There is pressure on me to deliver: Vettori
Daniel Vettori was only 18 when he made his Test debut. He has transformed himself into one of the top flight left-arm spinners in the world.india Updated: Oct 22, 2003 11:32 IST
Daniel Vettori was only 18 when he made his Test debut for New Zealand in 1996-97. He has transformed himself into one of the top flight left-arm spinners in the world. Vettori was only 20 when he last played in India and had taken 10 wickets in two Tests.
This time around, his visit to India has assumed greater significance. He is being touted as the bowler to watch out for after his great run in Sri Lanka. The well-built Kiwi spoke on a variety of topics about the tour of India.
How are you looking at this tour?
I am pretty excited and looking forward to bowling at least 100 overs in the two Tests. But we know how tough the situation is going to be like and how difficult every match here is going to be. We have talked about that and we are looking forward to getting out there and playing.
How badly has the rain affected your build-up to the two Tests?
Obviously it’s not a great start and it’s very frustrating. The last time we came here, a similar thing happened. I know the Indian players were looking to get some match practice as well, so it’s bad for both teams.
Howhas the chat with Bishen Singh Bedi, when you were here the last time, helped you?
There aren’t too many left-arm spinners in the world as good as him. Obviously his tips were of great help and I am looking forward to catching up with him sometime later in the tour.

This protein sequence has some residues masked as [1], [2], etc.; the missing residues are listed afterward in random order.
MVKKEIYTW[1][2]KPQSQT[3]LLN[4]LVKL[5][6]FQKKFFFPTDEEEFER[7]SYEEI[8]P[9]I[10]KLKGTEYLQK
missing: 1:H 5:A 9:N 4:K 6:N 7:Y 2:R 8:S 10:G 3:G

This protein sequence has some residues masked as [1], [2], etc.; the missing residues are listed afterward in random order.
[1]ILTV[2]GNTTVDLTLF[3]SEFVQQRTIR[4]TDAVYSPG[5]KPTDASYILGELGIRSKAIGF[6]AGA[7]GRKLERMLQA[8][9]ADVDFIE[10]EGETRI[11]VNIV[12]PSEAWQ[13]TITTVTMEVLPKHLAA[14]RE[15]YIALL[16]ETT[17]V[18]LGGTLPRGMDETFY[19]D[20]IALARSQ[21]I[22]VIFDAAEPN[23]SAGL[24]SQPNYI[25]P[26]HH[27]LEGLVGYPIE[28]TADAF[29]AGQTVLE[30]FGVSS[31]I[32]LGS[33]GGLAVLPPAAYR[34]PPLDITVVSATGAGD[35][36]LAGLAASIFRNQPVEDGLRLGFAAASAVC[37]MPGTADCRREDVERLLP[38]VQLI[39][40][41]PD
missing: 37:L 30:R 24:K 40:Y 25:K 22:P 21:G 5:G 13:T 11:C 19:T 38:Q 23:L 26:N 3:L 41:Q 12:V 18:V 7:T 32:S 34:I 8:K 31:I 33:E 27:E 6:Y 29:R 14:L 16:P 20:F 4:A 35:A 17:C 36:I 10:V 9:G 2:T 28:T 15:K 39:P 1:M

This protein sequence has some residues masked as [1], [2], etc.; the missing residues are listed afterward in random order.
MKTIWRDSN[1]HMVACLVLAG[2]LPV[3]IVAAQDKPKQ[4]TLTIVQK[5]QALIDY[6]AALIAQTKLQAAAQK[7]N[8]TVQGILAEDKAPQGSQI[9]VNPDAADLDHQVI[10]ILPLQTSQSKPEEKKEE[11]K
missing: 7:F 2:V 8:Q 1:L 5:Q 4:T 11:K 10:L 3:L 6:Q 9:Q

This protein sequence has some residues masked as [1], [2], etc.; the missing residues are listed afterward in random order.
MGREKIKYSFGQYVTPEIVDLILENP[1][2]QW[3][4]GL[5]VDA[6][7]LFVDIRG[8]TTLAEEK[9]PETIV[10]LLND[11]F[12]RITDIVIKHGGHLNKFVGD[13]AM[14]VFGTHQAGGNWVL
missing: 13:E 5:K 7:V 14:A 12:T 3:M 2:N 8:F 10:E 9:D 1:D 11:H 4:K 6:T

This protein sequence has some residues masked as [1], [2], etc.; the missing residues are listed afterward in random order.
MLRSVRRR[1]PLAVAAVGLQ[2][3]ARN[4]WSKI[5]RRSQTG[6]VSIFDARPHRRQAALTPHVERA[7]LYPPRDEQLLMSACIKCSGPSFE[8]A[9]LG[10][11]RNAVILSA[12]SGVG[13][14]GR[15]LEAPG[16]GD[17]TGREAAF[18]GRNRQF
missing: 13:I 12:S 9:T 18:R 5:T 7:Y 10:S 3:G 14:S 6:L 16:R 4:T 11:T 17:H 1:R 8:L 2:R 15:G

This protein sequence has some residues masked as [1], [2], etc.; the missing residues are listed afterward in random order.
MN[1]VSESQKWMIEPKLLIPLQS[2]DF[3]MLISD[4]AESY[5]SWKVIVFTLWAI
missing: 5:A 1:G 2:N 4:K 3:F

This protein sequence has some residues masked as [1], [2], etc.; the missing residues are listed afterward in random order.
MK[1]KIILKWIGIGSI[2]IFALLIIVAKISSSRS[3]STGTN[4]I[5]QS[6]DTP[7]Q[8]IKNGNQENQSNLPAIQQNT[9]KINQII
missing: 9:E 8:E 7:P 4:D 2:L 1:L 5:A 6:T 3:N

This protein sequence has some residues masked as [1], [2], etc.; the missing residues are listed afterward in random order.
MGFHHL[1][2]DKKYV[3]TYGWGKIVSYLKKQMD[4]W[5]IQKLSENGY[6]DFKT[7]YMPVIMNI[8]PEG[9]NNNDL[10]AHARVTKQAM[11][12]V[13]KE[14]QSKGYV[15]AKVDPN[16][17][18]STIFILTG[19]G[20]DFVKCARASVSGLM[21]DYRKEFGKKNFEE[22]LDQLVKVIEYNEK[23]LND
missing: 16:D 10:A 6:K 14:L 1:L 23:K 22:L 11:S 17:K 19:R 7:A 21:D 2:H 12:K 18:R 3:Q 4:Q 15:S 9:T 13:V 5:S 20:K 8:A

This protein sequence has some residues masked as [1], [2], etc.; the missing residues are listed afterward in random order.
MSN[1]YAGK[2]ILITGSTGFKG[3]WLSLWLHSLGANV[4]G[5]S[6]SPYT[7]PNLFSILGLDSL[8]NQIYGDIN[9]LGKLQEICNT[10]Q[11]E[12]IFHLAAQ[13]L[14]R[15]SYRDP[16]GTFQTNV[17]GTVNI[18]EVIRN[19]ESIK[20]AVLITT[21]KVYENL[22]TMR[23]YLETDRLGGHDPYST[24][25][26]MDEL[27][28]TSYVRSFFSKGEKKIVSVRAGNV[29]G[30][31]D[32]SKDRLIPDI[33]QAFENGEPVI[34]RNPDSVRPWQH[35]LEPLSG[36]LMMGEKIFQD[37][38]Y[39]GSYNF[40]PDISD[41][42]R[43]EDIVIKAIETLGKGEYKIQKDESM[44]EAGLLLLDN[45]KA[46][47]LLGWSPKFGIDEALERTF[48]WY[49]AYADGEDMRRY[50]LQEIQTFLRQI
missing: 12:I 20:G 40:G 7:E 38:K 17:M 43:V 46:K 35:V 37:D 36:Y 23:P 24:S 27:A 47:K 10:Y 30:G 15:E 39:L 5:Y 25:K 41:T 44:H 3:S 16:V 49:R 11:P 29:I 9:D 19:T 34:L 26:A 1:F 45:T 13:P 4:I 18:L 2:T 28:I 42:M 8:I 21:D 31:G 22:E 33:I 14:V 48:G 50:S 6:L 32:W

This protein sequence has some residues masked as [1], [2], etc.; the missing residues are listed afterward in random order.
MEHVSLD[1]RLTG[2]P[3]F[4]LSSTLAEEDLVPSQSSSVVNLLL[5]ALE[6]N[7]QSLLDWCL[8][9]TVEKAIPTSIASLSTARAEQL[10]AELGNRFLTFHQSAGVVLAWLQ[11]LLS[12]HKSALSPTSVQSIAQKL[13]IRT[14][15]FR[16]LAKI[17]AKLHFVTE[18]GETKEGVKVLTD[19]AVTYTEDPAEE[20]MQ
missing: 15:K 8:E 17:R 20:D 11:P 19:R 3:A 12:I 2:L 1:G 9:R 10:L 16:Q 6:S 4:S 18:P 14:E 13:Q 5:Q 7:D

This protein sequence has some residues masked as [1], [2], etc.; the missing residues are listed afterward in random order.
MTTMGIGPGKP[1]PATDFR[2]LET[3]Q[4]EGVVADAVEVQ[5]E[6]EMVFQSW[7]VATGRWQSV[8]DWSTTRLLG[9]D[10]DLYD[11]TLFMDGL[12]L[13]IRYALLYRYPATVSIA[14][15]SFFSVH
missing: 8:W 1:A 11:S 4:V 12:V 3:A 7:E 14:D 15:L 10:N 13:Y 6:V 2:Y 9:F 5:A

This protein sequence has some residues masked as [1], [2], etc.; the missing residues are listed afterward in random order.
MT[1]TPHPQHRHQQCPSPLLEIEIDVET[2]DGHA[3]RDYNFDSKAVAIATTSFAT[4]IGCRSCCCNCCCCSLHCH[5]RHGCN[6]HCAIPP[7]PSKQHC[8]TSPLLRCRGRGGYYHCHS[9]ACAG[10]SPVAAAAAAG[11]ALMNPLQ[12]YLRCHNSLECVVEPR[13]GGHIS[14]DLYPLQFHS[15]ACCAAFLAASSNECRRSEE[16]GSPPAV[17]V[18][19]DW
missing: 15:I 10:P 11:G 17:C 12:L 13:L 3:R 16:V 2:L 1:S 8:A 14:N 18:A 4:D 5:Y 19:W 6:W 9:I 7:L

The last time you came here you were very young. Now you are the spearhead of the Kiwi bowling attack. Does it put you under any pressure?
It’s a little more responsibility, more so as I am now one of the senior guys in the team who has played here before. So, there is some pressure on me and Paul Wiseman to deliver the goods, especially as the tracks here are going to support spinners.
Have you made some adjustments for that?
Not much, really. I have to wait and see the behaviour of the wickets and then adjust. Basically, I just need to settle into a long spell because that’s what is expected here. The conditions here do help batting but just like anywhere, if you bowl consistently well and you bowl good balls, you will pick up wickets.
The pressure is on us to bowl well but if you can do that, you will have a successful tour. But what makes it tough is the quality of batsmen and the nature of wickets.
Does your tour of Sri Lanka give you an extra edge?
We played on some wickets that turned a bit. I think we are taking a lot of heart from how we played there and we also learnt a lot about the conditions. Hopefully, we can apply those here.
How do you rate the Indian batting line up?
Everyone knows how good they are. You just have to go out and bowl well and do that consistently. For, if we don’t, they are going to kills us.
What about your stint with Nottinghamshire?
Brilliant, really. I enjoyed going there and getting a month of cricket before we came here. I think it helped me a lot.
Why do you think there is such a decline in the production of quality left-arm spinners?
Probably it’s due to the advent of leg-spinners like Shane Warne and what he has done for the game.
First Published: Sep 28, 2003 00:31 IST